Out of all 50 states, only California had more students leave than Illinois, at more than 17,100. But Illinois had a greater net loss. California also gained more than 4,600 students for a net loss of more than 12,500, while Illinois’ net loss was more than 14,300.

The combined net loss of millennial taxpayers and students to other states in 2014 amounts to more than 33,000 young Illinoisans. And that’s just for one year.

To be sure, this number is not exact. For example, young people entering the workforce straight out of high school who have never paid taxes could move states, and this migration would not be accounted for in the IRS data due to lack of prior tax data. Further, some fleeing millennial students are likely also taxpayers, so they may be counted in both DOE and IRS data, inflating the actual number. The DOE data also only measured public universities, so it does not account for student migration for private universities.

Nevertheless, the trend is clear: Young people are leaving Illinois, and policymakers need to ask themselves why the state is so unattractive to these young people.

The IRS and DOE data are consistent with a recent Paul Simon Public Policy Institute poll, which found that 57 percent of Millennials in Illinois want to leave the state, compared with 47 percent of the general state population.

Illinois needs millennials. According to a Forbes survey, a majority of U.S. entrepreneurs under the age of 30 still believe in the American Dream. In addition, the millennial generation is now front and center in American enterprise. In 2015, it surpassed Generation X to become the largest share of the American workforce. Combined, these factors make the millennial generation particularly fit to fuel current job creation and to cover the state’s tax bill over the long term. Fewer millennials means fewer working-age adults – or fewer taxpayers – to cover the state’s soaring pension burden, which will be a growing problem as more of Illinois’ population reaches retirement age.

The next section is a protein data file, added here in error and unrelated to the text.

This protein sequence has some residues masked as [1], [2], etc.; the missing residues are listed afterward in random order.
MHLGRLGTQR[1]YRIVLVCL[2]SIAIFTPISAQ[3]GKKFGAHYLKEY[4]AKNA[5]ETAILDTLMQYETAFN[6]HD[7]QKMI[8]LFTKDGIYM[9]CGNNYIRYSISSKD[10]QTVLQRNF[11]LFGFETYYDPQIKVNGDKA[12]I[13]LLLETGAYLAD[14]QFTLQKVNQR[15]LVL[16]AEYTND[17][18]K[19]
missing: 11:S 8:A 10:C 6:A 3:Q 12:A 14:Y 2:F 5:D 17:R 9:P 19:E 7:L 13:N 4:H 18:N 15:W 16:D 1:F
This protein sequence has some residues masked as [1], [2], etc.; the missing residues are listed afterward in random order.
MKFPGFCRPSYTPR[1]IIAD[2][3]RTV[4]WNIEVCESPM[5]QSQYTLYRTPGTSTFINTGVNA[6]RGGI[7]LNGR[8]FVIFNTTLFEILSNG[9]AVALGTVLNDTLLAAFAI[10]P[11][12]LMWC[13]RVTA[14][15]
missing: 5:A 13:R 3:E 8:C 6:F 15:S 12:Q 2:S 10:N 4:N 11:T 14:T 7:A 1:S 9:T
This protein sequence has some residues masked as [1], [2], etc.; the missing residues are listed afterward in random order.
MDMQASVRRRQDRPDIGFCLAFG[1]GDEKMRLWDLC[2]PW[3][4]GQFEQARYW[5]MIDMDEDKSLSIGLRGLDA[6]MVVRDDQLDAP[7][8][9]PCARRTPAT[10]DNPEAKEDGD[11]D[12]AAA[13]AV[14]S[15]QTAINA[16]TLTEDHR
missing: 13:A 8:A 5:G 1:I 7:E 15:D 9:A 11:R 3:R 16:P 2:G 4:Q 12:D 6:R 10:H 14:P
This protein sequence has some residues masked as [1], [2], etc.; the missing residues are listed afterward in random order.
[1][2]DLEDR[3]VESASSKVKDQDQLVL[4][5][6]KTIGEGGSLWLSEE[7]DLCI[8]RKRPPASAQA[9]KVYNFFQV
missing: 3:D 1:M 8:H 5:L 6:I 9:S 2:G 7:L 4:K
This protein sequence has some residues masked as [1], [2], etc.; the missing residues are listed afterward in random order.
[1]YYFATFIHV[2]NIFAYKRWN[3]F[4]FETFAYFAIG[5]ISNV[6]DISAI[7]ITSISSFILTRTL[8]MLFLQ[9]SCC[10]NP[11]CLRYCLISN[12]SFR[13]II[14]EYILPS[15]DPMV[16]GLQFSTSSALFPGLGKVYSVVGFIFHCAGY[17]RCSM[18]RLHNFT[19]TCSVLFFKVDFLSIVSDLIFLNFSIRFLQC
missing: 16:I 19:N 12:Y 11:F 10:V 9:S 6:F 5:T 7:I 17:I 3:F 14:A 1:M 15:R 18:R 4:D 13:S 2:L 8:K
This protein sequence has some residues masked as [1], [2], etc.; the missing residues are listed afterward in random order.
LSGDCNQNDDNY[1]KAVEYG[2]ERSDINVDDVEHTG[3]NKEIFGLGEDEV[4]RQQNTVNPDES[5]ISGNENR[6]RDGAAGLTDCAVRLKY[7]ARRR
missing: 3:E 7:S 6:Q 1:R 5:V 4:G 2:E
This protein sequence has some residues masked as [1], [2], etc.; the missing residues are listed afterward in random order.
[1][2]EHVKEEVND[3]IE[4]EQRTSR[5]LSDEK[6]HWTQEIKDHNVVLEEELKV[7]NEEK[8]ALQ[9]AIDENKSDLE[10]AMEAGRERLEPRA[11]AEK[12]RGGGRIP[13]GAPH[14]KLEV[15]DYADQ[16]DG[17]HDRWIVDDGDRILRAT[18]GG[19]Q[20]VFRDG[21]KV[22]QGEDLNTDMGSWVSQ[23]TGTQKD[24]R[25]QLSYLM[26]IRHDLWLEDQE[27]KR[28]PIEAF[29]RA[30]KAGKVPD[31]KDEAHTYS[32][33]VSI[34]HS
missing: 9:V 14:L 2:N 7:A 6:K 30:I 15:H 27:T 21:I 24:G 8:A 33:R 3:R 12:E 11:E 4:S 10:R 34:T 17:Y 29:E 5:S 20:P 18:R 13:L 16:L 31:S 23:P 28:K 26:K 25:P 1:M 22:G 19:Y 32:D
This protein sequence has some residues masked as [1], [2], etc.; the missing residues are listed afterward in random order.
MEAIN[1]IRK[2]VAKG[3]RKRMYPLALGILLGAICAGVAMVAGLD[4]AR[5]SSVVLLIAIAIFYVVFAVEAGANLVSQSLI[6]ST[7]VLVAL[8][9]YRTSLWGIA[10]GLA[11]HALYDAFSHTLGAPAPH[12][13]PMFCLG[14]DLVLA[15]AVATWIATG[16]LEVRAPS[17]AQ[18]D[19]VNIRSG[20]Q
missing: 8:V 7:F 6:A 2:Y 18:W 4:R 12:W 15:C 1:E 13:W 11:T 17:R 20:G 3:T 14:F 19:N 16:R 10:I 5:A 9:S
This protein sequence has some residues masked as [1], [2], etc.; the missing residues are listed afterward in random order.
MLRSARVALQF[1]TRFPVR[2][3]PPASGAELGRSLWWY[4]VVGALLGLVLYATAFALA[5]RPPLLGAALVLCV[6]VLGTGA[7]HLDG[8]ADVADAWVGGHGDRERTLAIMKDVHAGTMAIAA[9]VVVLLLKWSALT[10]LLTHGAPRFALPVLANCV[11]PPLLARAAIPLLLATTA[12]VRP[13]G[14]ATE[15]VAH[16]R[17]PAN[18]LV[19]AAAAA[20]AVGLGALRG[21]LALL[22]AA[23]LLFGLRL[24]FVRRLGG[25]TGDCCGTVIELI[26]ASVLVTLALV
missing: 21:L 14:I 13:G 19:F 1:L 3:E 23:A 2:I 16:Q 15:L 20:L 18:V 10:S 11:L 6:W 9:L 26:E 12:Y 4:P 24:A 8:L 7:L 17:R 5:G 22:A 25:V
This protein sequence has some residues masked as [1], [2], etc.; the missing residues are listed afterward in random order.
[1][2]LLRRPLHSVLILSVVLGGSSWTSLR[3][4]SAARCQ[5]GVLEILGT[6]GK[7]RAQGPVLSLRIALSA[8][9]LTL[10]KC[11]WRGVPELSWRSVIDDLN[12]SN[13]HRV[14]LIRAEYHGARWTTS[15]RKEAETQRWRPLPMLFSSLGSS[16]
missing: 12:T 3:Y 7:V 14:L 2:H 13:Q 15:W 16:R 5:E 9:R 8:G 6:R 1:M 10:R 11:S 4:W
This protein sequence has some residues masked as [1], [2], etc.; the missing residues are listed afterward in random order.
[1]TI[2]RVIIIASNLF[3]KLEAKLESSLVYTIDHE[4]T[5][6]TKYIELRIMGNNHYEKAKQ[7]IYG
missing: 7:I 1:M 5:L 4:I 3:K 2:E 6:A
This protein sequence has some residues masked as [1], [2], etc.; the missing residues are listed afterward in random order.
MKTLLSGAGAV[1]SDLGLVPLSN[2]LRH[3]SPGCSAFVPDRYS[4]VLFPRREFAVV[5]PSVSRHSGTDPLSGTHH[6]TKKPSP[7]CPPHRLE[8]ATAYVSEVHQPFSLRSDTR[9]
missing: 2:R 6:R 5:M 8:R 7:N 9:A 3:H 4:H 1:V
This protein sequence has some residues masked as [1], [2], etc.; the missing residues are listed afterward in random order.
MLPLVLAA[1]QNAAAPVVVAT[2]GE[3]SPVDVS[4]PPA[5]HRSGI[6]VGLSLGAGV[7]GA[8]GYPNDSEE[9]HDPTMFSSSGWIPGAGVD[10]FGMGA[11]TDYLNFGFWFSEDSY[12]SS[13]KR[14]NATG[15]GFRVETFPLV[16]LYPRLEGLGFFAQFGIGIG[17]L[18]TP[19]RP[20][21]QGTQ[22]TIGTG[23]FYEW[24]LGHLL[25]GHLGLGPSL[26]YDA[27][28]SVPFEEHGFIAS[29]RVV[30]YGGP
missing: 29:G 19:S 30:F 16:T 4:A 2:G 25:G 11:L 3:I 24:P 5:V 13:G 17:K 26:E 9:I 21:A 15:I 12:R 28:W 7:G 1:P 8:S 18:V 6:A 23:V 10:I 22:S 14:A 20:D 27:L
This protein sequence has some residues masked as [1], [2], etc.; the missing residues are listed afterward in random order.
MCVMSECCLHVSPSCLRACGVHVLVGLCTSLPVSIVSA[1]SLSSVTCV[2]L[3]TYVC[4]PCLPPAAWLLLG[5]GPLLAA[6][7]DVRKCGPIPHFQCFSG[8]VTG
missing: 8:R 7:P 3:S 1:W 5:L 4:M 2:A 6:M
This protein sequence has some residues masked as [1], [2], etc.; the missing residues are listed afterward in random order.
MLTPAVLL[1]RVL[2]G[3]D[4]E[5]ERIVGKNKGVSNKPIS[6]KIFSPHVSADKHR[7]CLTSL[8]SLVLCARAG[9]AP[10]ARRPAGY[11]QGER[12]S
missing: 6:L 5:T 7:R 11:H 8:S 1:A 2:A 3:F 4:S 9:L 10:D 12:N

If young people are our future, Illinois is in trouble. State policymakers need to correct the policies that could be contributing to this mass millennial departure. Illinois’ anti-jobs policies, crushing tax burden and looming pension crisis make the state uncompetitive and unattractive. Illinois policymakers should heed the grave consequences of a shrinking youth population, and enact job-creating reforms so millennials can not only afford to, but also be proud to build futures in Illinois.

TAGS: jobs, millennials, outmigration

Source: Will County News

This semester has been one for the history books/Not all young people are the same

This semester has been one for the history books.

This semester Turning Point USA recruited tens of thousands of new activists across the country, started over 100 chapters in key states, trained thousands of activists on grassroots activism techniques, and reached over 100 million people digitally!

Without a doubt, Turning Point USA made a tremendous difference this fall moving the dial towards freedom and liberty.

Our troops stormed their campuses working relentlessly to convert new minds, challenge the administration, register their fellow peers to vote, and push back against the left on campus!

But this wasn’t something that started a few months ago. This was a machine that was built, grown, and strengthened years in advance.

For a couple years now, we have invested our resources and built an unparalleled pro-freedom machine on campuses across the country.Your belief in our work allowed us to grow our presence to over 1,100 campuses across the country.

All of our success is thanks to the years of planning and strategy put forth by our donors, advisors, and leadership team.

We firmly believe it is time to play offense! We must continue to push the boundaries into the most comfortable liberals enclaves in America.

Please consider a tax-deductible gift to Turning Point USA today. With your support we can grow our reach to new heights!

You helped build this machine. Your support was instrumental, and we’re just getting started!

Best,


Charlie Kirk
Founder & Executive Director
Turning Point USA

Source: Will County News